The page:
As we have been traveling around we happened to be in both Arizona and Nevada while they were holding their presidential primaries. I’m something of a political wonk with an interest in policy, politics, and social dynamics surrounding the two. I’ve been voting since I first qualified, participated in a competitive debate in both high school and college, and lurk around seedy debate boards in my spare time looking for good arguments. In short I take an interest in it all.
So it was fun for me to see the political advertisements from the various candidates and to read the local papers about the race. Normally you see the national coverage of the race but each state is its own little battleground with its own dynamics. The downside of being on the road was that I couldn’t participate in the caucuses in my home state of Washington. I had to be content with lobbying my friends back home to get out and participate in those.
To my surprise Arizona became an interesting story after the election. If you have missed it, one of the populace counties in Arizona drastically cut the number of polling places from prior years in an effort to cut costs. This backfired dramatically as record numbers of voters turned out to the polls and absolutely swamped the staff on hand. Lines went around the block as folks waited in the hot sun, and then long into the chilly night to cast a vote. Many of them, after the long wait, discovered that their party registration was wrongly recorded, others found out too late that independents were not eligible to vote in the primaries.
The national news was focused on issues of disenfranchisement while the local news focused heavily on poor planning and bad judgment by the county council. A video of the council hearings on the plan showed the election officials trying to appease the county board with as cheap a proposal as possible due to a fear of not receiving much money from the state for the election. One board member asked a few questions but they unanimously accepted the plan. It seems to me, ensuring a reasonable election ranks as one of the most critical things a democratic government should do.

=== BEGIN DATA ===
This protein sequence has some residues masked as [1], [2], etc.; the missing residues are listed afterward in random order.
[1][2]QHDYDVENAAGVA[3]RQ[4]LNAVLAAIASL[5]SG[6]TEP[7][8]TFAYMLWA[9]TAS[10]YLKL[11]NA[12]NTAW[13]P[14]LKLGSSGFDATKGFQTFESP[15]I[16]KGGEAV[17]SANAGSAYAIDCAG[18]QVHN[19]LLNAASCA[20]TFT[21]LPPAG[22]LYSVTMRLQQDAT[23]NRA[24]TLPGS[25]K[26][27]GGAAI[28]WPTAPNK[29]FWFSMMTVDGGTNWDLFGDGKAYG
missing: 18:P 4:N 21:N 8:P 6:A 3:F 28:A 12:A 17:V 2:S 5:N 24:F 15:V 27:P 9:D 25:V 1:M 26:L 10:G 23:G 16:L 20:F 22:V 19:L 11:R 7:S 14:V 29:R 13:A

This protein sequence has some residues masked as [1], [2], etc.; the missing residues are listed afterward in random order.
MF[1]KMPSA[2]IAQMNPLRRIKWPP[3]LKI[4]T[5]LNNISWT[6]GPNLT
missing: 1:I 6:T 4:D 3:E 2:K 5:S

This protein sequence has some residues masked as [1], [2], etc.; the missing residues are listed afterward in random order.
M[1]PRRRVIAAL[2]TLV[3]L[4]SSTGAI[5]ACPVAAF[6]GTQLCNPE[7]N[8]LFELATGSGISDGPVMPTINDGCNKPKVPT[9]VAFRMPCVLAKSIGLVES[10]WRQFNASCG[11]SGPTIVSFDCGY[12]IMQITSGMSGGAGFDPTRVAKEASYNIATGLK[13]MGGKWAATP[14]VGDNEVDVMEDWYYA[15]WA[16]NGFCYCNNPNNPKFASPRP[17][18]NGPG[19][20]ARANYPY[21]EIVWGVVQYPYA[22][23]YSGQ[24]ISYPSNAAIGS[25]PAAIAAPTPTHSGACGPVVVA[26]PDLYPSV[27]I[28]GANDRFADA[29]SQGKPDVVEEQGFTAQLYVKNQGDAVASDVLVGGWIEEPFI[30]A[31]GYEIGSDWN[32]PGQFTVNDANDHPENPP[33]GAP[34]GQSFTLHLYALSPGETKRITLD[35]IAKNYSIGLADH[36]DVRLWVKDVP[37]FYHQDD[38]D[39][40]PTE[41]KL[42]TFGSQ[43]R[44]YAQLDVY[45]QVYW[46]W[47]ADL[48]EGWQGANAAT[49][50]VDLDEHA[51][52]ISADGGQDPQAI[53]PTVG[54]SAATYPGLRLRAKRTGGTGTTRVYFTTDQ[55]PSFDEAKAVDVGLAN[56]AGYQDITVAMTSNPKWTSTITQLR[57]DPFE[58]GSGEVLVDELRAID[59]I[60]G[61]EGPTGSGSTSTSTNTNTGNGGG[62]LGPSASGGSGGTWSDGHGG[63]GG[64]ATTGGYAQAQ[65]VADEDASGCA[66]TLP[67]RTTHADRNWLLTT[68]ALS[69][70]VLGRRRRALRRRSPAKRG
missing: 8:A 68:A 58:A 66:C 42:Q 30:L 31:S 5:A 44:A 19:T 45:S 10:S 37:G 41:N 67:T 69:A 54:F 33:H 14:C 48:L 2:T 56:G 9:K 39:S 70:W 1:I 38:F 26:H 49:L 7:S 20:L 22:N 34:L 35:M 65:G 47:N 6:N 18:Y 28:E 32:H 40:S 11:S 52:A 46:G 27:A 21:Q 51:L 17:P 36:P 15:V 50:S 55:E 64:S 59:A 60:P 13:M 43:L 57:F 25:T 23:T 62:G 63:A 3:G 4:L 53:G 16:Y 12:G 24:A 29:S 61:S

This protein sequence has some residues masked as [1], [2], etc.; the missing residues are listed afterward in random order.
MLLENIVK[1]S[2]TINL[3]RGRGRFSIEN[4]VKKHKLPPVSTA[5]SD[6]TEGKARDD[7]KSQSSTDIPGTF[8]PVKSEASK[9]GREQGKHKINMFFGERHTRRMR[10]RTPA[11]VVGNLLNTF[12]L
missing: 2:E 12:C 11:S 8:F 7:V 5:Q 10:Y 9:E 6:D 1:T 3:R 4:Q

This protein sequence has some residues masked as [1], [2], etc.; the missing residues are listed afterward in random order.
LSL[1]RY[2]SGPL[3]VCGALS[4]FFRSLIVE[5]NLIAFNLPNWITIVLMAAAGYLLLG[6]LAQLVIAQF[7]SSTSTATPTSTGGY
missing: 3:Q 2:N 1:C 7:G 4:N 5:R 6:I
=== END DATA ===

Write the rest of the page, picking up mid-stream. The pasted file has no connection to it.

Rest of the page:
The story brought Trail and me to discussing primary elections and whether independents should be allowed to participate in them. Trail was firmly for it, I felt more that parties more or less had the right to decide who could determine their candidates. She felt that if the state was paying for it, then all the citizens should be able to vote, and I agreed with that in principle, but wondered if the state should be involved at all in primaries and perhaps the parties should pay it themselves.
Feeling I had a deficit of knowledge on the subject I fired up the Google oracle and set about to find out why it was the state paid for primaries and on what grounds independents were excluded. It turns out that states started paying for primaries in the late 1800s / early 1900s because there was a strong perception party politics had become deeply corrupt and disorderly. A report from an 1865 convention in Sacramento: “Spittoons flew from side to side like bombshells….Inkstands took the place of solid shot. Pistols were drawn and used as substitutes for clubs.” And you thought politics was rough today?
So as time went on more and more states essentially took over the authority of determining the caucus or primary process in their state. The supreme court had a number of opportunities to hear cases protesting this, either from individuals complaining the rules set by the state were an infringement of their political expression or by parties looking to have more control. The court determined that determining the electoral process was within the bounds of state authority and that the great political parties could not be seen as wholly private institutions given the role they played in the electoral process.
At that point, the specific rules from state to state as to open or closed primaries or the use of primaries vs caucuses became a political matter for the individual state legislatures, and of course to a degree by the political parties from which members of those legislatures had allegiance. It seems my own sense of the nature of political parties is about 150 years out of date.
The real point I’d like to put across here is not my own take on how I think the electoral system should work, I’ve got another blog for that sort of talk. What I think is noteworthy is how when traveling, you open yourself up to experiences and ideas that will lead you down paths you never expected. Along the way, you can learn all kinds of things about your world and all the very interesting people in it. Be curious out there!
Reference: An article I found most helpful in my research.